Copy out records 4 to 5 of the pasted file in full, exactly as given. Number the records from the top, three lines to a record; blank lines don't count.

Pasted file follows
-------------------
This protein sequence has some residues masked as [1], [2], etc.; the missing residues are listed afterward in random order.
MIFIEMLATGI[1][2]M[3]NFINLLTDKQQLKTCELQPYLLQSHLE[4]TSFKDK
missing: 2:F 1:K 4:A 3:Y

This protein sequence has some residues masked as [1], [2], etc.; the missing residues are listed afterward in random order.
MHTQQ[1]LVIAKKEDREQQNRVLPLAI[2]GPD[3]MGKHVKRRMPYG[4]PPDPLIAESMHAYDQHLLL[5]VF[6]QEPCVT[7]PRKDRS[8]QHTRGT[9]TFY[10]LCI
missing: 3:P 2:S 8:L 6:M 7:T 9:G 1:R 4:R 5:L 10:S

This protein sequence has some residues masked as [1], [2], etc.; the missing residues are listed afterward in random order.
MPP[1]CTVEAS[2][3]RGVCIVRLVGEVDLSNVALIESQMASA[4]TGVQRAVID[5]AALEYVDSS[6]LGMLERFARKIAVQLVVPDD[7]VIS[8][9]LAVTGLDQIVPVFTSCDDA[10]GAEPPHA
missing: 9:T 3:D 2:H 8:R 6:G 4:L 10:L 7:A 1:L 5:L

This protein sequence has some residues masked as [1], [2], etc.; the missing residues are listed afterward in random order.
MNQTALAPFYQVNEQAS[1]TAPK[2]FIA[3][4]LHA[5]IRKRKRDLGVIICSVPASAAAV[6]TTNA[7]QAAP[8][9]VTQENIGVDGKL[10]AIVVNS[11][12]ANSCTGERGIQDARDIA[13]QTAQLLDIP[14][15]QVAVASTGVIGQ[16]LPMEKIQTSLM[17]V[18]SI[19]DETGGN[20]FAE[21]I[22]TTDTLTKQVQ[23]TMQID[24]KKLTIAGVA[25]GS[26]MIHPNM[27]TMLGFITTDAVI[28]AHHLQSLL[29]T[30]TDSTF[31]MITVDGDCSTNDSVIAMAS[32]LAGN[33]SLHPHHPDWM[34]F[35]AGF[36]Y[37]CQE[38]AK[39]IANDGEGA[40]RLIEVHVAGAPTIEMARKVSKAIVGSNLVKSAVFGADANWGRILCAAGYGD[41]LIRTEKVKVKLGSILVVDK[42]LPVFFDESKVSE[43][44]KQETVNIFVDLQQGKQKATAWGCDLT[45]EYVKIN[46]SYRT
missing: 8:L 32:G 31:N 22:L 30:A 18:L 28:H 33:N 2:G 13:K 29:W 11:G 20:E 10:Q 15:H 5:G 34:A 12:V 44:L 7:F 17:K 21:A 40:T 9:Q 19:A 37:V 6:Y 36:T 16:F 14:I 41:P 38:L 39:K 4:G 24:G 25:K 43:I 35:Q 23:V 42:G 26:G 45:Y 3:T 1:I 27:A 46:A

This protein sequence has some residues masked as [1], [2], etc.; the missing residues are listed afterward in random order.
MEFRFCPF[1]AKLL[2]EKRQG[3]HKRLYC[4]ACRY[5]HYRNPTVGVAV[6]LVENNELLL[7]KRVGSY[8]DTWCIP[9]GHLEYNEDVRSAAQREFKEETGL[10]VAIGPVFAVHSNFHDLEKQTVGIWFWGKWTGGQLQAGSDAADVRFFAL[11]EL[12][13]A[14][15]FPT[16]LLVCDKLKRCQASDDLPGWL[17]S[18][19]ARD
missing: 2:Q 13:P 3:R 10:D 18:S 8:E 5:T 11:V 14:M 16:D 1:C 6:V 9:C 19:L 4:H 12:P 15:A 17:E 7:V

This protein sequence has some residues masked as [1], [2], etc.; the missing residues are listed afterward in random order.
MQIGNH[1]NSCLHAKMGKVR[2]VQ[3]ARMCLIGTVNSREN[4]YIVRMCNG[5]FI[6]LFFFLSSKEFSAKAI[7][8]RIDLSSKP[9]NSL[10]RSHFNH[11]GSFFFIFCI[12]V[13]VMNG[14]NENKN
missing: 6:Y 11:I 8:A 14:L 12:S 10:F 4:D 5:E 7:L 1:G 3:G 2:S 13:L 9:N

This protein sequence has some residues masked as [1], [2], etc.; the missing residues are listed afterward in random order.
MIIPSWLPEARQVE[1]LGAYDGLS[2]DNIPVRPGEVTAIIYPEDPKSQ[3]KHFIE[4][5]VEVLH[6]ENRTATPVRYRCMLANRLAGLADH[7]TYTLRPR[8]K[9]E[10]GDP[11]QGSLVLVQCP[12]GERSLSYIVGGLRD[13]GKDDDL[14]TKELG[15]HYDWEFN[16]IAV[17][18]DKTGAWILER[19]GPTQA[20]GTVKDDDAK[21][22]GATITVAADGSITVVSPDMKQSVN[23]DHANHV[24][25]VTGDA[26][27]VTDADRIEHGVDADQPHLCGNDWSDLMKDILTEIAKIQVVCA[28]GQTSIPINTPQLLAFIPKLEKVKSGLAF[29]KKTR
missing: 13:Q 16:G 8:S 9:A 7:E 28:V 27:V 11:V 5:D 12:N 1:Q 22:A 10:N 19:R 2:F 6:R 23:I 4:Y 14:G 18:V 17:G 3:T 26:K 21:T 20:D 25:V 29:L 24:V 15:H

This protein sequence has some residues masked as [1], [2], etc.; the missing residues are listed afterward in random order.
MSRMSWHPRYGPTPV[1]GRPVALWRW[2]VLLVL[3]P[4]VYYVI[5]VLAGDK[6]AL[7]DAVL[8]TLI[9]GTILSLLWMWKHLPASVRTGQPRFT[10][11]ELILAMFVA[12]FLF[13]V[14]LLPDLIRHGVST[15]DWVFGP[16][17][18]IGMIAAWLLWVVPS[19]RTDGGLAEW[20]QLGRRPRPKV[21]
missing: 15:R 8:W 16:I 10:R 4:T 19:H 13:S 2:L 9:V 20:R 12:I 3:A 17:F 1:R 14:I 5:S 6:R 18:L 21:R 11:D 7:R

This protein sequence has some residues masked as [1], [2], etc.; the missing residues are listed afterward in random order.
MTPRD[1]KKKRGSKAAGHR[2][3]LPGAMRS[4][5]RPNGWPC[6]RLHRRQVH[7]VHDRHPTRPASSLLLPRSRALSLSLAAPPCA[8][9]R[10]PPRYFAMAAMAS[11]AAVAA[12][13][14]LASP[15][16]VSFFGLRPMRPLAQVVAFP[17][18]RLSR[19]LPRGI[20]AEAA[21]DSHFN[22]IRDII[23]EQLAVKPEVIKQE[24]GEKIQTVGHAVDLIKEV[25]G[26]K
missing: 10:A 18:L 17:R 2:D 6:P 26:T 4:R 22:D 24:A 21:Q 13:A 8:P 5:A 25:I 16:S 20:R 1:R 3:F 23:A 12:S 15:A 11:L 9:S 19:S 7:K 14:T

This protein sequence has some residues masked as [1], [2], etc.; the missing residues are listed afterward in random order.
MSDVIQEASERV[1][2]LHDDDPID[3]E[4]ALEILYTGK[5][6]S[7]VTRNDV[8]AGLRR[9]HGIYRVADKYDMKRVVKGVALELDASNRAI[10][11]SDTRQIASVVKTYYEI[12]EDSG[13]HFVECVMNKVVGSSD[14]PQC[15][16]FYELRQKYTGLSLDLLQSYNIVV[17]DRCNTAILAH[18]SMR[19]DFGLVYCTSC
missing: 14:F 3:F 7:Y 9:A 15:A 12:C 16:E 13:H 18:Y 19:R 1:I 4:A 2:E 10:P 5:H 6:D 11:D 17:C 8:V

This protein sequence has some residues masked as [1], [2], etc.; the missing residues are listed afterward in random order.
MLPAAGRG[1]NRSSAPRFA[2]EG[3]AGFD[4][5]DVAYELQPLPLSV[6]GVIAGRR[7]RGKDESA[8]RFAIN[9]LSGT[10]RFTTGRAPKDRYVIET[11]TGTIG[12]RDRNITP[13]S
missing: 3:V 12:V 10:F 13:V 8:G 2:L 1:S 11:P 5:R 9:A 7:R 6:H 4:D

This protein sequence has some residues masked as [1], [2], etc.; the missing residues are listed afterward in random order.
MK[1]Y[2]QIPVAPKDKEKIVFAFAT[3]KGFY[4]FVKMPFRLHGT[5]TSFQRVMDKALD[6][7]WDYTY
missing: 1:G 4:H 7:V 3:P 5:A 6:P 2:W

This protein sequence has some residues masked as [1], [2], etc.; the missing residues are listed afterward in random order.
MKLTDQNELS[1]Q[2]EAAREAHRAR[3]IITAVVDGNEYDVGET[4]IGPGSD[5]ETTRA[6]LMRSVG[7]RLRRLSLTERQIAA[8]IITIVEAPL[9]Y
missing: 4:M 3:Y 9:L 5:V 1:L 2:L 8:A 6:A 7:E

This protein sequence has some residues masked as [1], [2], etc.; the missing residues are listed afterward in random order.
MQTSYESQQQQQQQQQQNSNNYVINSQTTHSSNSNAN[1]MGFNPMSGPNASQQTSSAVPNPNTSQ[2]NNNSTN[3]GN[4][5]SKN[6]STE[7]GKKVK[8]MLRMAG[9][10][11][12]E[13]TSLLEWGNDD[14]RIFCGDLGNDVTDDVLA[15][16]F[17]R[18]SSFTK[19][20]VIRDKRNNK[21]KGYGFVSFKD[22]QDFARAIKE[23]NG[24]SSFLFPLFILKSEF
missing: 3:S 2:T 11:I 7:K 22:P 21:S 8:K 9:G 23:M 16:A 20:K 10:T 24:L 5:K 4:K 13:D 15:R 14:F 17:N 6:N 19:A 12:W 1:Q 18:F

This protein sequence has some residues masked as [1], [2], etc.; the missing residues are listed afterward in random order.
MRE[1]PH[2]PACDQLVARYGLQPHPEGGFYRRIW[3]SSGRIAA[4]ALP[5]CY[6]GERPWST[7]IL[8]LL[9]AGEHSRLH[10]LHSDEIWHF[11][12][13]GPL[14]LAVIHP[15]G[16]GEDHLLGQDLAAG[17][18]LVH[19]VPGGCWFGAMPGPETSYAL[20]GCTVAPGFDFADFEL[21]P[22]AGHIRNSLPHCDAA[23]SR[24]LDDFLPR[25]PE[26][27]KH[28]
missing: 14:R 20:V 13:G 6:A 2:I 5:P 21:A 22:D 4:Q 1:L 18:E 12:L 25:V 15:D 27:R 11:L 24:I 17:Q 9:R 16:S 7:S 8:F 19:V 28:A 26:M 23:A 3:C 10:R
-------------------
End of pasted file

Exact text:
This protein sequence has some residues masked as [1], [2], etc.; the missing residues are listed afterward in random order.
MNQTALAPFYQVNEQAS[1]TAPK[2]FIA[3][4]LHA[5]IRKRKRDLGVIICSVPASAAAV[6]TTNA[7]QAAP[8][9]VTQENIGVDGKL[10]AIVVNS[11][12]ANSCTGERGIQDARDIA[13]QTAQLLDIP[14][15]QVAVASTGVIGQ[16]LPMEKIQTSLM[17]V[18]SI[19]DETGGN[20]FAE[21]I[22]TTDTLTKQVQ[23]TMQID[24]KKLTIAGVA[25]GS[26]MIHPNM[27]TMLGFITTDAVI[28]AHHLQSLL[29]T[30]TDSTF[31]MITVDGDCSTNDSVIAMAS[32]LAGN[33]SLHPHHPDWM[34]F[35]AGF[36]Y[37]CQE[38]AK[39]IANDGEGA[40]RLIEVHVAGAPTIEMARKVSKAIVGSNLVKSAVFGADANWGRILCAAGYGD[41]LIRTEKVKVKLGSILVVDK[42]LPVFFDESKVSE[43][44]KQETVNIFVDLQQGKQKATAWGCDLT[45]EYVKIN[46]SYRT
missing: 8:L 32:G 31:N 22:L 30:A 18:L 28:H 33:N 2:G 13:K 29:W 11:G 20:E 10:Q 15:H 5:G 34:A 12:V 44:L 7:F 17:K 21:A 40:T 9:Q 19:A 37:V 6:Y 36:T 16:F 14:I 41:P 38:L 39:K 4:G 24:G 25:K 43:I 35:Q 23:V 42:G 26:G 45:Y 3:T 1:I 27:A 46:A

This protein sequence has some residues masked as [1], [2], etc.; the missing residues are listed afterward in random order.
MEFRFCPF[1]AKLL[2]EKRQG[3]HKRLYC[4]ACRY[5]HYRNPTVGVAV[6]LVENNELLL[7]KRVGSY[8]DTWCIP[9]GHLEYNEDVRSAAQREFKEETGL[10]VAIGPVFAVHSNFHDLEKQTVGIWFWGKWTGGQLQAGSDAADVRFFAL[11]EL[12][13]A[14][15]FPT[16]LLVCDKLKRCQASDDLPGWL[17]S[18][19]ARD
missing: 2:Q 13:P 3:R 10:D 18:S 8:E 5:T 11:V 14:M 16:D 1:C 6:V 9:C 19:L 4:H 12:P 15:A 17:E 7:V